Sources say Ray Allen might have stayed in Boston had the enthusiastic dude in the Rondo jersey been wearing No. 20 instead.
OK, that's fiction. But given some of the rumors and reports regarding Allen's checklist of reasons for ditching Boston to join the Celtics' postseason conqueror and biggest rival of the moment, I'm about willing to give credence to any slight, real or perceived, that may have contributed to his departure for Miami. I imagine insights will be scarce when he's formally introduced as a member of the Heat and officially becomes a Celtics adversary Wednesday.
It's not that his abrupt farewell is a surprise. More of an inevitability that overwhelmed a Celtics fan's wish that he liked the idea of remaining here as much as Garden denizens liked having him here.
Allen's lingering on the court after Game 7 to congratulate the Heat seemed to be a gracious, typically classy gesture. It probably was. But it also felt a little then like it feels right now: that he was a willing participant in an impromptu postgame recruiting push by LeBron James and Dwyane Wade. Man, great series, great series. Respect. Say, by the way, if you can't beat us, join us ... hey, and did we mention the beautiful golf courses down here? And you can yell at Chalmers all you want! You really need to talk to Riley. He'll show you his bag of rings!
Maybe it's not easy to admit for someone who appreciated the five-year Big Three Sequel era and this particular team so much, but his decision to join the Heat is at least a logical choice. Playing with LeBron will ease his burden defensively and get him a sharpshooter's daydream's worth of wide-open corner 3s. And as much as it may pain a Celtic fan to admit, he does have a better shot there of winning another championship ring, or two, or three or ... well, damn, you know. It would be hypocritical to blame a player for taking less money elsewhere for a chance to win, though any suggestion that the Celtics didn't respect him should be negated by their two-year, $12 million offer. That's pretty respectful for a 37-year-old shooting guard coming off ankle surgery.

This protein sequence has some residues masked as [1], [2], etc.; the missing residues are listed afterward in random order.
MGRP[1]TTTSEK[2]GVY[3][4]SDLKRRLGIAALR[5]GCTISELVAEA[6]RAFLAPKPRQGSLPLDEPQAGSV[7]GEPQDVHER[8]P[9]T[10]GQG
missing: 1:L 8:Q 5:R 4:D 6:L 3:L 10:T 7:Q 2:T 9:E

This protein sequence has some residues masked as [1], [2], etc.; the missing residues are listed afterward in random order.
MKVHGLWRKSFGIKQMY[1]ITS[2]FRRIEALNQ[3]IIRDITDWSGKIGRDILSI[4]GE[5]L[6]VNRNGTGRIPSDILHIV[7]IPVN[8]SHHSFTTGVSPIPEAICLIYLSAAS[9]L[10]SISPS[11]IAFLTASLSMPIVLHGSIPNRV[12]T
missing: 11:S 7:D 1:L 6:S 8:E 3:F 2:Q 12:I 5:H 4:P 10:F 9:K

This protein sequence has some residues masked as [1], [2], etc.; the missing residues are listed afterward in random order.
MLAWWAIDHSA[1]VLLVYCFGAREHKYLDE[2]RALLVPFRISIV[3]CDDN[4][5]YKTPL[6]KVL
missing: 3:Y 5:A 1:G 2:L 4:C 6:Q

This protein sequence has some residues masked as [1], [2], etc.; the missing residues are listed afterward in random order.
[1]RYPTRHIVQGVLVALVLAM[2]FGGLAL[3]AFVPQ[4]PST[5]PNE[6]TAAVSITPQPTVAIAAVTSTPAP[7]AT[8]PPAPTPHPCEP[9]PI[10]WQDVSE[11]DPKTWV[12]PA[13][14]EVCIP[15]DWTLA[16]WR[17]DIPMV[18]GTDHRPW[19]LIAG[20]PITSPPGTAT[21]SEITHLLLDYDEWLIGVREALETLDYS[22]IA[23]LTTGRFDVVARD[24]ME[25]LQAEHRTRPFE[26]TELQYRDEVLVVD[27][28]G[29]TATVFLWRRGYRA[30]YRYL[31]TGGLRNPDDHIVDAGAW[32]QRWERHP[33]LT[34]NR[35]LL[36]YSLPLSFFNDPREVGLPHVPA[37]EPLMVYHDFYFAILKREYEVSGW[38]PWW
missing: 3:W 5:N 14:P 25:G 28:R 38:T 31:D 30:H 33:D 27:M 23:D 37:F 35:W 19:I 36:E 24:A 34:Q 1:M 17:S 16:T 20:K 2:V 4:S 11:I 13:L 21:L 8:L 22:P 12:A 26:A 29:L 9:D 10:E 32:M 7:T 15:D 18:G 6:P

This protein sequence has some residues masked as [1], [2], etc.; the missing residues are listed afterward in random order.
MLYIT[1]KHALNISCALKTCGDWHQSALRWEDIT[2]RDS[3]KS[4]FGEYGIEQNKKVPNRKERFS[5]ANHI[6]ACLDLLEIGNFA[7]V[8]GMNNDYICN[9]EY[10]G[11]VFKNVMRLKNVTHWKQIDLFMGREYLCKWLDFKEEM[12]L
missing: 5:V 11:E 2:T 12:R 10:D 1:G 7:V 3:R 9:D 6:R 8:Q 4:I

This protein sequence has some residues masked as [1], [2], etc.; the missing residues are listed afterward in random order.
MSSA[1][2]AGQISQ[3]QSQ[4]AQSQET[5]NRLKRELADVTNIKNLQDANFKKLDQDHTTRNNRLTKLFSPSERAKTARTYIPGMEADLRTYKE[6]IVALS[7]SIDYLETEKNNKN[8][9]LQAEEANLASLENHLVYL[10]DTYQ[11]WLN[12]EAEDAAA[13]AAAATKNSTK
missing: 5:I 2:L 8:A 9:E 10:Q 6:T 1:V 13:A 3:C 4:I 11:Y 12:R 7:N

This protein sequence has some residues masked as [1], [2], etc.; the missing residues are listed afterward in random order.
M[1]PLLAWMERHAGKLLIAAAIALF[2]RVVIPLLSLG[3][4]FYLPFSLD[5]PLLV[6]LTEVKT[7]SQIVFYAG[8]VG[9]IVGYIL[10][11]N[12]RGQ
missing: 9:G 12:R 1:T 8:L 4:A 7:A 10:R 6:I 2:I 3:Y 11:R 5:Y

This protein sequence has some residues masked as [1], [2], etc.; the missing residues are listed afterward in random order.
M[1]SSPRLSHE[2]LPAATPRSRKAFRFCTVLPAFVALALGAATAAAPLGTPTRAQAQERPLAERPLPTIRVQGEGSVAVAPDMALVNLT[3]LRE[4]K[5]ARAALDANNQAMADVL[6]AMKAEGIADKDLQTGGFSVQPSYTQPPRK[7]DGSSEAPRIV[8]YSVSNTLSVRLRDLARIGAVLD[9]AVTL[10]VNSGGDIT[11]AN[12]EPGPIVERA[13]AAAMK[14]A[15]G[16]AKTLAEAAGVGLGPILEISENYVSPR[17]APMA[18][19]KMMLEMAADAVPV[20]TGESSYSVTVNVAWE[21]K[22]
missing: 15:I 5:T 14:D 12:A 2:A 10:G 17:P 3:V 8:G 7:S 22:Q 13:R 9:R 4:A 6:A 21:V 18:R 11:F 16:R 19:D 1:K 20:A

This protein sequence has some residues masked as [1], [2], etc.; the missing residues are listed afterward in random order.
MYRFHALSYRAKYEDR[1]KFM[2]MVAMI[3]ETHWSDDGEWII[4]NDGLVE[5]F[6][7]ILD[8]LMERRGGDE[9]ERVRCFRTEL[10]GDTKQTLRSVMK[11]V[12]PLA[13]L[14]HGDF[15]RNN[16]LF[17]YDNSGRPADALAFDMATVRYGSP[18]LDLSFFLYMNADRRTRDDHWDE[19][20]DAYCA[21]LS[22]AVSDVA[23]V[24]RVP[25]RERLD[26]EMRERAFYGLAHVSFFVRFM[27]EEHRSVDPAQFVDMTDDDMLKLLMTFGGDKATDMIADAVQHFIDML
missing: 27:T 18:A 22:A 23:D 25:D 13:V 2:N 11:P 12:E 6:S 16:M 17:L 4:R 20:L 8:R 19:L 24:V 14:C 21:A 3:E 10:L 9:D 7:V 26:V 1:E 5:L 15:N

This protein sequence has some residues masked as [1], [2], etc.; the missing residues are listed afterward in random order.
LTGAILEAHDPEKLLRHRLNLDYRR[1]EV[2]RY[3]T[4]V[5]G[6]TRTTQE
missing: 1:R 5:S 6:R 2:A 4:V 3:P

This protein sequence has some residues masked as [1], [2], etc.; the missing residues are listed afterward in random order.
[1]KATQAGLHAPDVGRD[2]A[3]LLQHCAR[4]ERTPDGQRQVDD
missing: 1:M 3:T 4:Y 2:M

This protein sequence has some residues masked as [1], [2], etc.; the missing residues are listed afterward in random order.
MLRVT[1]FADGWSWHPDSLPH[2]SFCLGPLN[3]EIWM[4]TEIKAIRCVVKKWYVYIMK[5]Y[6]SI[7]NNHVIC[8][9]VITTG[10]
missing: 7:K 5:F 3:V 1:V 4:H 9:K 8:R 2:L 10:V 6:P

There is an unbecoming aspect of this, particularly for a player and person of Allen's reputation and intelligence. His frustration with losing his starting job to Avery Bradley falls somewhere between pettiness and prideful; the team did thrive after it happened, and it was the right thing to do. I doubt he'll ever admit it, but it must bother him that it was his backcourt partner who apparently suggested the switch to Doc Rivers.
Allen's issues with Rajon Rondo were no secret even to someone like me, whose actual in-person coverage of the team is periodic, so you can only imagine the details many beat writers and media confidantes know about the relationship. I always suspected Allen's fingerprints could be found on stories about Rondo's odd (remaining in his car as long as possible before games) and sometimes petulant behavior, though I never imagined that his frustration with the brilliant, brash point guard would be a factor in driving him away. Those glorious days when Rondo appeared on Mrs. Allen's vanity-project cooking show feel like so long ago.
Allen and Rondo had more in common than they probably cared to admit -- you can start with extraordinary talent, note their immense personal pride and go from there -- and it would be a shame if those character traits prevented them from recognizing how mutually beneficial their backcourt partnership usually was. For whatever it's worth, Allen expertly masked whatever aggravation he carried regarding with Rondo publicly.
After Game 2 of the Eastern Conference Finals, a Heat overtime victory that pivoted on a brutal no-call when Dwyane Wade raked Rondo across the face, both players were on the postgame podium. When Rondo, clearly trying not to say the wrong thing but surely tempted to do so, hedged while answering a question about the conspicuously swallowed whistle, Allen interrupted and came to his defense: "We all thought he got hit," he said. "He did.'' Rondo gave him a sideways glance that could have been interpreted as gratitude or surprise, depending on what you were looking for.